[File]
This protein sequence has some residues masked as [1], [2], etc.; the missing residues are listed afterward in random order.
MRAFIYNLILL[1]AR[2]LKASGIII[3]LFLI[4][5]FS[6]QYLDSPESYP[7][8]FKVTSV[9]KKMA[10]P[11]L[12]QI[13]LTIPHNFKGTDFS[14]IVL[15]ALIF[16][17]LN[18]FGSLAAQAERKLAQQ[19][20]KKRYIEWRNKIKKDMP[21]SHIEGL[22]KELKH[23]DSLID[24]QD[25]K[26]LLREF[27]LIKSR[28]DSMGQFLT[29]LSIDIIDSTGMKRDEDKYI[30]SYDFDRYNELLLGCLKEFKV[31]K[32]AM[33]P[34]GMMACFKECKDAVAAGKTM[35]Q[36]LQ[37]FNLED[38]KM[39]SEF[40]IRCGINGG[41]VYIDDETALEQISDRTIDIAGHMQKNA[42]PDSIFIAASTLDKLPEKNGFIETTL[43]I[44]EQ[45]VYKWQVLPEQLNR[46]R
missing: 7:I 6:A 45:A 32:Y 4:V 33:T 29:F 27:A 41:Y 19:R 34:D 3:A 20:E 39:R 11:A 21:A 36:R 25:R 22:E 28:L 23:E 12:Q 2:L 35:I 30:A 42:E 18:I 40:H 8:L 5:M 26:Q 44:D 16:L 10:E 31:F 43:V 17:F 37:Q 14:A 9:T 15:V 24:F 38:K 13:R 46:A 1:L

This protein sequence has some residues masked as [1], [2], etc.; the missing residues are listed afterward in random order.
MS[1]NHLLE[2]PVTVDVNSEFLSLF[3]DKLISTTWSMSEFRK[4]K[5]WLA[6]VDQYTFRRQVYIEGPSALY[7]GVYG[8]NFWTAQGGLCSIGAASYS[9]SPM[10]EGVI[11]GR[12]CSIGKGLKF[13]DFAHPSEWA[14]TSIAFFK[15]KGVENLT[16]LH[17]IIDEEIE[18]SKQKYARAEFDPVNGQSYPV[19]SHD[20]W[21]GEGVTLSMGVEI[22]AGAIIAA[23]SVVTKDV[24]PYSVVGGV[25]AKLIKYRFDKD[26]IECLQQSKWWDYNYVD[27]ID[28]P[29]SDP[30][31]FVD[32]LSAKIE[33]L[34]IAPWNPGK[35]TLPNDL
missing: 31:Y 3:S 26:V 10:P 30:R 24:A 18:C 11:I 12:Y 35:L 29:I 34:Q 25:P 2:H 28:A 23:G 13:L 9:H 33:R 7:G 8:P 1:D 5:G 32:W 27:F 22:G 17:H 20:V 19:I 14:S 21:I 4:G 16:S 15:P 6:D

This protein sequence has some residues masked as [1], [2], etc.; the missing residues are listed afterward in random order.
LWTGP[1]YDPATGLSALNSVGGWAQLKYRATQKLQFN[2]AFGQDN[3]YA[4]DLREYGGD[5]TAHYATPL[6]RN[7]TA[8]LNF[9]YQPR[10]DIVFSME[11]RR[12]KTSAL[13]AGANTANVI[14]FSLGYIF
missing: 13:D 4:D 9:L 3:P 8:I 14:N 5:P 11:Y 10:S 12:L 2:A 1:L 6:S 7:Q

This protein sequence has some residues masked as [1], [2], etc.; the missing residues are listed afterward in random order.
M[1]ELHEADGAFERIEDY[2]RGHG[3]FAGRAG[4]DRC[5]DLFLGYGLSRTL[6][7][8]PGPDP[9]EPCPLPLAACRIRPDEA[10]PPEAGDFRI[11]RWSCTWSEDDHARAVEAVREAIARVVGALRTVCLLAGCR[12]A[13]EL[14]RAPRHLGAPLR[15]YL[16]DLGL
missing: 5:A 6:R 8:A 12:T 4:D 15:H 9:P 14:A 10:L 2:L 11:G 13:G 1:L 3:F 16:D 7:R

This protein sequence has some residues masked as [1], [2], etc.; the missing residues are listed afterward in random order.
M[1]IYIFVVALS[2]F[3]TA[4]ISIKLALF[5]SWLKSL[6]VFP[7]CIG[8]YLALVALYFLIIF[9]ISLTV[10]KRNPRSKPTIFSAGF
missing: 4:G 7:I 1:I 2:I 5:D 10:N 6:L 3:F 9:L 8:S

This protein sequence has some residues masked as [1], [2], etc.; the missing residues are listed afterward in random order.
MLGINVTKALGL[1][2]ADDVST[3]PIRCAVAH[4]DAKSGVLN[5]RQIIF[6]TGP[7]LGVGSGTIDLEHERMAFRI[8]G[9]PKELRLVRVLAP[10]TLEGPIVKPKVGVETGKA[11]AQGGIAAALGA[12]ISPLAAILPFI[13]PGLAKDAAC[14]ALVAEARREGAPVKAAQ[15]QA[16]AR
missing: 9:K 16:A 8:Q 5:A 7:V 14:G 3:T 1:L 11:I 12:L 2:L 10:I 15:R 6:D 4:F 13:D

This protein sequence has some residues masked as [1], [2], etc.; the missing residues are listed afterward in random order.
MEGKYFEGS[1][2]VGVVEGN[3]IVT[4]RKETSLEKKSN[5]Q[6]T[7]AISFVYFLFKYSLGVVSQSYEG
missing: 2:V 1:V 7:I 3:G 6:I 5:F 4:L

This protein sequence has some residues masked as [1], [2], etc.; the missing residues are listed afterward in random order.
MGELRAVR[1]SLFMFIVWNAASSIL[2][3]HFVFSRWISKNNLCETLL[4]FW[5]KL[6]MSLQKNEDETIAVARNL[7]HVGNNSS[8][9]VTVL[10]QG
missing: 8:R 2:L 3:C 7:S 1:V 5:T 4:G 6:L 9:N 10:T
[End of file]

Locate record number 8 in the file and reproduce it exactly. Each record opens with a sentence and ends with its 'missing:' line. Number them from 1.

This protein sequence has some residues masked as [1], [2], etc.; the missing residues are listed afterward in random order.
MGELRAVR[1]SLFMFIVWNAASSIL[2][3]HFVFSRWISKNNLCETLL[4]FW[5]KL[6]MSLQKNEDETIAVARNL[7]HVGNNSS[8][9]VTVL[10]QG
missing: 8:R 2:L 3:C 7:S 1:V 5:T 4:G 6:L 9:N 10:T